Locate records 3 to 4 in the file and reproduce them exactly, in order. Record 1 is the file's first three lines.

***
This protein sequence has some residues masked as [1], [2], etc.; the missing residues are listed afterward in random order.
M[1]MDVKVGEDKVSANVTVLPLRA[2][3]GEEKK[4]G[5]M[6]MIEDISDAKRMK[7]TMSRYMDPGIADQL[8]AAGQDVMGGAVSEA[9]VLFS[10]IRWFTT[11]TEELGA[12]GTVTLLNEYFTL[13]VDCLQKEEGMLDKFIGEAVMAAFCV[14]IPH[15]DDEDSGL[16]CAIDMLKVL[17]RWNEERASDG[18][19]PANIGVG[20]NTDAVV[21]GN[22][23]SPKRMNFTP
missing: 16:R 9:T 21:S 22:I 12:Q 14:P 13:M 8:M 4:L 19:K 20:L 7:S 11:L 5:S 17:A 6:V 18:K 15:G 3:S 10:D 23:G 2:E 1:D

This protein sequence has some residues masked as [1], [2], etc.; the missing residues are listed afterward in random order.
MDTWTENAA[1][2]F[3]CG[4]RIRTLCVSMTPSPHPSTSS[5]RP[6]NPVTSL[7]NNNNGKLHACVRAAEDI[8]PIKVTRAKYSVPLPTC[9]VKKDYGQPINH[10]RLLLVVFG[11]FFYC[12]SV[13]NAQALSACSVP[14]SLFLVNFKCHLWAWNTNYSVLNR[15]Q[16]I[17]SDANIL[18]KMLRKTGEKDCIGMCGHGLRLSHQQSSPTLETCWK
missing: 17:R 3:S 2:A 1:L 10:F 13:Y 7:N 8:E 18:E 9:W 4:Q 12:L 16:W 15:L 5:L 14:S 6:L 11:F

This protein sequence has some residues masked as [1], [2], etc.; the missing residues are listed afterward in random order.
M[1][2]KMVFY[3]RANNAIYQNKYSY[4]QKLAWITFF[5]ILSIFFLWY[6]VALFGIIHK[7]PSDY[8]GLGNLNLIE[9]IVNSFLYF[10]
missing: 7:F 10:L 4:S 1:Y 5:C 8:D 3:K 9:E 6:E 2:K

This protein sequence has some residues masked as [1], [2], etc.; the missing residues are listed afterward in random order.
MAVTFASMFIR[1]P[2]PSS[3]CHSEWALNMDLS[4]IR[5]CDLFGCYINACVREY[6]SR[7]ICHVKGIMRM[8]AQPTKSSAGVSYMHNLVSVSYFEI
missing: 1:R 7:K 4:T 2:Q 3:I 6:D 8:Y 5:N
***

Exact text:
This protein sequence has some residues masked as [1], [2], etc.; the missing residues are listed afterward in random order.
M[1][2]KMVFY[3]RANNAIYQNKYSY[4]QKLAWITFF[5]ILSIFFLWY[6]VALFGIIHK[7]PSDY[8]GLGNLNLIE[9]IVNSFLYF[10]
missing: 7:F 10:L 4:S 1:Y 5:C 8:D 3:K 9:E 6:E 2:K

This protein sequence has some residues masked as [1], [2], etc.; the missing residues are listed afterward in random order.
MAVTFASMFIR[1]P[2]PSS[3]CHSEWALNMDLS[4]IR[5]CDLFGCYINACVREY[6]SR[7]ICHVKGIMRM[8]AQPTKSSAGVSYMHNLVSVSYFEI
missing: 1:R 7:K 4:T 2:Q 3:I 6:D 8:Y 5:N